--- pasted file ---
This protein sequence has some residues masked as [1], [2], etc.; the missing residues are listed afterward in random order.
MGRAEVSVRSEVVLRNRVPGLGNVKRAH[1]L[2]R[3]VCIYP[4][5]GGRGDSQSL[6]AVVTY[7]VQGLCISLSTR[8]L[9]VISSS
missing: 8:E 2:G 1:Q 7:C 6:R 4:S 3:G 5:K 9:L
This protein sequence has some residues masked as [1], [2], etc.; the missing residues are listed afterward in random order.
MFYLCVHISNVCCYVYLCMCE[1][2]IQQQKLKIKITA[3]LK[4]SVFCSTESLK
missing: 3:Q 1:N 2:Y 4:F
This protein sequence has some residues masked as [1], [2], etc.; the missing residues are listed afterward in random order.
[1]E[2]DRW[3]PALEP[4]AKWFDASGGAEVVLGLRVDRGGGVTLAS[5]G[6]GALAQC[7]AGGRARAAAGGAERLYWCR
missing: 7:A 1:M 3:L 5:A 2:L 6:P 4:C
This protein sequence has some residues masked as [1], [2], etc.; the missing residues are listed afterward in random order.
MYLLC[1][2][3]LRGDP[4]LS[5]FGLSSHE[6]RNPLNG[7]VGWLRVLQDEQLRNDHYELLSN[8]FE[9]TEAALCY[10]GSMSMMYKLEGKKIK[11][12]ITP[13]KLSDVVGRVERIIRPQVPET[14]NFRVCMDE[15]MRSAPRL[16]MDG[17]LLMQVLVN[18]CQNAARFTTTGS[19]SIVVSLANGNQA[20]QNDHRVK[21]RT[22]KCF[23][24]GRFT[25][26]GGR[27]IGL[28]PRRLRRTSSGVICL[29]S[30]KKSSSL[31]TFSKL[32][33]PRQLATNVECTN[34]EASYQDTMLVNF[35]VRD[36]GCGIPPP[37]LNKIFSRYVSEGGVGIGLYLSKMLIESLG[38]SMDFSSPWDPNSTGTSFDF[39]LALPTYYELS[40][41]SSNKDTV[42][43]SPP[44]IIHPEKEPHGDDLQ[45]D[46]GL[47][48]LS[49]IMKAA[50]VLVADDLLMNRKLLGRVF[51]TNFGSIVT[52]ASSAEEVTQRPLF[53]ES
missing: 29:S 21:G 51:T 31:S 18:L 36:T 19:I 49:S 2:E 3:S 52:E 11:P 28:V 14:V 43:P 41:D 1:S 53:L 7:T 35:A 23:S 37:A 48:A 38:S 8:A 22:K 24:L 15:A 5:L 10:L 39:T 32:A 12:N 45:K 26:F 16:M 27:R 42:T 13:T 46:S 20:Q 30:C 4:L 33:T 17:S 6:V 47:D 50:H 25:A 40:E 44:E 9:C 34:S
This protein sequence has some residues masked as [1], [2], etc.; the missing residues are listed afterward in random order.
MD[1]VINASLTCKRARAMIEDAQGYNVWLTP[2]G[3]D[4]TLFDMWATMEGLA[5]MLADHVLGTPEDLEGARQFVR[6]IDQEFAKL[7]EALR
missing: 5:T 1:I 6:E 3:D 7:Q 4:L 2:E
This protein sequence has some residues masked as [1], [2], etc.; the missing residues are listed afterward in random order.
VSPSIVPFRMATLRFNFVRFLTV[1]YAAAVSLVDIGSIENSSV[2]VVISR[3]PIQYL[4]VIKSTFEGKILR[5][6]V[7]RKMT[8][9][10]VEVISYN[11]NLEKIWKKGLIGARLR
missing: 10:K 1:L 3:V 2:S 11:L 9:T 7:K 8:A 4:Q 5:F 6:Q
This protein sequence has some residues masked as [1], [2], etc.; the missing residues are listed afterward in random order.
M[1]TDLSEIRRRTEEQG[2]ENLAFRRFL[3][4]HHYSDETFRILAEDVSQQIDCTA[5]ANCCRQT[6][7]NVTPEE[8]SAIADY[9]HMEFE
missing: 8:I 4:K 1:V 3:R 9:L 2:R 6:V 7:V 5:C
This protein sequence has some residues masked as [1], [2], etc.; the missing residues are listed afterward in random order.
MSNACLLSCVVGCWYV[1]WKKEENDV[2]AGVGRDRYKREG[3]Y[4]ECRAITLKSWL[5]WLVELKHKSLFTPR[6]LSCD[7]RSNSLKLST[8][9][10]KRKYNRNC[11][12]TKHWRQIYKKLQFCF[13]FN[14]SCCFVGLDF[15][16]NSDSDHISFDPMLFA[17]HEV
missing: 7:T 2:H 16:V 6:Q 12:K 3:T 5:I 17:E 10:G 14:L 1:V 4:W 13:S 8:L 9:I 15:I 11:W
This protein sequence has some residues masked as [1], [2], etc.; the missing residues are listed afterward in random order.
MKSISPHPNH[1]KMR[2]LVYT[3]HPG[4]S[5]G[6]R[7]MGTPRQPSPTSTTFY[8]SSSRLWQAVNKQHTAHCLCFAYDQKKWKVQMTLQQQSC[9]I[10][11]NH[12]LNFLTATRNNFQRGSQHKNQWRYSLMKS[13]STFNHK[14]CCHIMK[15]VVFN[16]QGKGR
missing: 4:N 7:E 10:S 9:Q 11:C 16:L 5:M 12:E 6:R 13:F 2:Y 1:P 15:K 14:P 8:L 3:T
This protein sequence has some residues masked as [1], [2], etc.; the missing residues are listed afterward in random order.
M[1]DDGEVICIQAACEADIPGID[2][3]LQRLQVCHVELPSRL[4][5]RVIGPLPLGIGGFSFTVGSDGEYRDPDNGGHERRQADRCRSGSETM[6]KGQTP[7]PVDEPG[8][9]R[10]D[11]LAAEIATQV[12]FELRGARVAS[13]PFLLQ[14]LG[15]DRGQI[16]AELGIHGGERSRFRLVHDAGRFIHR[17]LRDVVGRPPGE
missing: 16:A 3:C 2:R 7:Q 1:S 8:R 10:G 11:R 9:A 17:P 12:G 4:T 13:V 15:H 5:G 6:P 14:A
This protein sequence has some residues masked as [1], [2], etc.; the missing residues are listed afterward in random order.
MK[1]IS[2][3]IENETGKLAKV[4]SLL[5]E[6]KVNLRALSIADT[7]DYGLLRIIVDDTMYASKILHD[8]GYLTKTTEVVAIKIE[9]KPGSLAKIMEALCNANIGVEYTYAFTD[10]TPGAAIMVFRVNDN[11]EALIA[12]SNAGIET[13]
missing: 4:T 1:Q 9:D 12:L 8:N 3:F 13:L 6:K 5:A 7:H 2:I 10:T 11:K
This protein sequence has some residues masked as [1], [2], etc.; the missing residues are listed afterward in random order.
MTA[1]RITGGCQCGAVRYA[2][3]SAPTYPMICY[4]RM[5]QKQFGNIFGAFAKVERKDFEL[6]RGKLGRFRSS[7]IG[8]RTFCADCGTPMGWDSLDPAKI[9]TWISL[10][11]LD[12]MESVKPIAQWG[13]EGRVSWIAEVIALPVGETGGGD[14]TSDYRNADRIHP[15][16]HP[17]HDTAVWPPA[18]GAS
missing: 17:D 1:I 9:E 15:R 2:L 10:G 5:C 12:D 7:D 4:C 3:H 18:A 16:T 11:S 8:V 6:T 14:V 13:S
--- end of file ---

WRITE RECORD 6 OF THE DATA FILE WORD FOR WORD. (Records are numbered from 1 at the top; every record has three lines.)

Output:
This protein sequence has some residues masked as [1], [2], etc.; the missing residues are listed afterward in random order.
VSPSIVPFRMATLRFNFVRFLTV[1]YAAAVSLVDIGSIENSSV[2]VVISR[3]PIQYL[4]VIKSTFEGKILR[5][6]V[7]RKMT[8][9][10]VEVISYN[11]NLEKIWKKGLIGARLR
missing: 10:K 1:L 3:V 2:S 11:L 9:T 7:K 8:A 4:Q 5:F 6:Q